Czech "special schools" taught healthy children as if they were disabled - for the subsidies
Libor Vacek, spokesperson for the Czech School Inspection Authority, told the Czech Press Agency today that 24 former "special schools" from around the Czech Republic have been educating healthy children in a program for children with light mental disability. Over a period of three years, the schools defrauded the state of CZK 7.5 million in higher per capita subsidies provided for special needs children.
Instead of publishing the names of the schools involved, inspectors have drawn the attention of the regional authorities to the schools concerned. Those authorities, which established the schools, can now decide on their own whether to forgive the fraud or to ask for repayment. Nonprofit organizations have long warned that the incorrect assignment of healthy children into the "special schools" concerns Roma pupils in particular.
A mainstream elementary school receives not quite CZK 41 000 per pupil, but if a child is disabled and educated according to a special needs program, that amount rises by at least 50 %. "The records showed 324 more pupils with light mental disability than actually are disabled. The total estimate of incorrectly received financing is CZK 7 475 389," reads the inspection authority's report.
Inspectors determined there were discrepancies in the accounting at the former "special schools" in the first half of this year and returned to the schools this fall to review their accounts from 2007-2009. "The schools have mostly put their books in order since our initial findings," Vacek said. Schools have either added recommendations on special needs education from their counseling centers to the pupils' files in order to document their educational needs or have removed children from the program for the lightly mentally disabled.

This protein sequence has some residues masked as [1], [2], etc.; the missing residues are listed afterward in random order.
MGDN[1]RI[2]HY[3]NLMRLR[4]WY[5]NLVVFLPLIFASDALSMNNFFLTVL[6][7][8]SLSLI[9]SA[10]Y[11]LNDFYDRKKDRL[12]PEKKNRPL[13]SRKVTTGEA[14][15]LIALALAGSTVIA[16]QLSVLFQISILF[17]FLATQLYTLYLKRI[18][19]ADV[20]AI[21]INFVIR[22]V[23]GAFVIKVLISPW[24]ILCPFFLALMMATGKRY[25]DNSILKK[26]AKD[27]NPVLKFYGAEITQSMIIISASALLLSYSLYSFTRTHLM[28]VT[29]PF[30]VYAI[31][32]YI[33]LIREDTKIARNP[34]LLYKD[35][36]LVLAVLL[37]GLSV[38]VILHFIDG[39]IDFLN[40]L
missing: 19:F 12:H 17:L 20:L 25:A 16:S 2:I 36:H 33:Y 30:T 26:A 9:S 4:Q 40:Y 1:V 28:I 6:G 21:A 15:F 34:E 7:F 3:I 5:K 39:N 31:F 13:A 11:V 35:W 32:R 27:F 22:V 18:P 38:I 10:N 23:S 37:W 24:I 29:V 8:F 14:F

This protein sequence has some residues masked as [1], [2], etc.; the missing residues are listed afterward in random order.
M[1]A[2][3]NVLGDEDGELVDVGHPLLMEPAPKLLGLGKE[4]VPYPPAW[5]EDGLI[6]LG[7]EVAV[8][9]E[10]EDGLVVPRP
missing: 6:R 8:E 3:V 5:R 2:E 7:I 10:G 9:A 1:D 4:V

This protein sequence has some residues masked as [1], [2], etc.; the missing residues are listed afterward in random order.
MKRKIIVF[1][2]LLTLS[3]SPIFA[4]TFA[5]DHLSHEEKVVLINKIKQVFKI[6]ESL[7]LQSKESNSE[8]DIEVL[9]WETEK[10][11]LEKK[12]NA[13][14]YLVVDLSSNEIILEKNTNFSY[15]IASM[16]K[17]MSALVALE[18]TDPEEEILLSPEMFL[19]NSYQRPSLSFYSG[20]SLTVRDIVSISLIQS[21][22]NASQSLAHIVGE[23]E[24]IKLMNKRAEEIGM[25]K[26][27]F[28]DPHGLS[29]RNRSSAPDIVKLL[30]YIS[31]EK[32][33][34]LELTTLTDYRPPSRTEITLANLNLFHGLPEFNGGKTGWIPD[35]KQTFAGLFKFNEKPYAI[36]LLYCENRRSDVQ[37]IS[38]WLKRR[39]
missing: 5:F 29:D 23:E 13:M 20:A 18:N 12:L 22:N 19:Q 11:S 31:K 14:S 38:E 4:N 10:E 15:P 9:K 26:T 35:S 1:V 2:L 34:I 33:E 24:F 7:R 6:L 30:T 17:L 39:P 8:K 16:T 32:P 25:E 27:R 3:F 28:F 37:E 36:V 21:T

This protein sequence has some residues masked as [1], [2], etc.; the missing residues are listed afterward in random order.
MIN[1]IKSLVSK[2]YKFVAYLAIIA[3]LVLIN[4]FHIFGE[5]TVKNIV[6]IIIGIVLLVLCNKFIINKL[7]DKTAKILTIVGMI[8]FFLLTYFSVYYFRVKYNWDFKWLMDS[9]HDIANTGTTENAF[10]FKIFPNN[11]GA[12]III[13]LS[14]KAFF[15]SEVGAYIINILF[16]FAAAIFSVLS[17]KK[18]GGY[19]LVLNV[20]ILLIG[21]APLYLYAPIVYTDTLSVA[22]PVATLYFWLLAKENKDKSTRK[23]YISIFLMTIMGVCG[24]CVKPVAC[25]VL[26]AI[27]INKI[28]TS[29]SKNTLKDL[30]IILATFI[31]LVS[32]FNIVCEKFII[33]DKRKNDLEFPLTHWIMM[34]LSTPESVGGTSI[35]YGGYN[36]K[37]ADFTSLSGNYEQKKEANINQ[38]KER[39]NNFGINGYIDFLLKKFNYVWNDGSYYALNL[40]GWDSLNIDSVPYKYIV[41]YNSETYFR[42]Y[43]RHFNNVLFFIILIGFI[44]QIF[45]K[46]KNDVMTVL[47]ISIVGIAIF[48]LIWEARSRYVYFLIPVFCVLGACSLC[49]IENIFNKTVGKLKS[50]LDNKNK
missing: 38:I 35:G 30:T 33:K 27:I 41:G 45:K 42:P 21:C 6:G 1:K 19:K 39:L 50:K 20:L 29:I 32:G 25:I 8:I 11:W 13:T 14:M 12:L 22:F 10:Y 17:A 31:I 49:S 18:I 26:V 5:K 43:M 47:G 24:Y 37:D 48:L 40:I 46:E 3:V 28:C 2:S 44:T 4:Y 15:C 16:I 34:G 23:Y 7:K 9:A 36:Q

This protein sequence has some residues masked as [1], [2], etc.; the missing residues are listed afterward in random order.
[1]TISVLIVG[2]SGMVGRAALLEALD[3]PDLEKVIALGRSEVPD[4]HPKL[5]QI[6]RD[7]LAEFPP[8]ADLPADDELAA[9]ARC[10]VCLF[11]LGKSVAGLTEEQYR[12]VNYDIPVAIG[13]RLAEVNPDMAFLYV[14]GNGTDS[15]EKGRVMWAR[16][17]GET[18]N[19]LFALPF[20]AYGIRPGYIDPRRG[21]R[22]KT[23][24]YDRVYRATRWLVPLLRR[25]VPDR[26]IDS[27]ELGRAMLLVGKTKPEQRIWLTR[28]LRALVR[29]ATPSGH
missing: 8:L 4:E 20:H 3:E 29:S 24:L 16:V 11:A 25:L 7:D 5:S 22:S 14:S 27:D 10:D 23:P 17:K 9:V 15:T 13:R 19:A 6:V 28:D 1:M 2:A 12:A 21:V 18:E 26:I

As far as Roma pupils are concerned, inspectors are said to have not determined how many of the children incorrectly assigned to special needs education were of that ethnicity. However, Vacek admitted there are usually plenty of young Roma attending these schools.
Critics from nonprofit organizations have long warned that children have frequently been assigned to "special" or "practical" schools not because they are mentally disabled, but because they are from socially excluded localities and therefore have underdeveloped social skills. This concerns Roma children in particular, 30 % of whom attend such schools while only 2 % of non-Roma children attend them.
In 2007 the European Court of Human Rights decided the Czech Republic had violated the right to education of 18 Roma individuals by unjustifiably assigning them to the "special schools". The Together to School association of domestic and international nonprofit organizations has therefore recently warned that if the Czech Republic doesn't hurry up and start addressing the discrimination of Roma in schools, it could face more lawsuits. The high number of Roma in "special schools" has also previously been criticized by Amnesty International.
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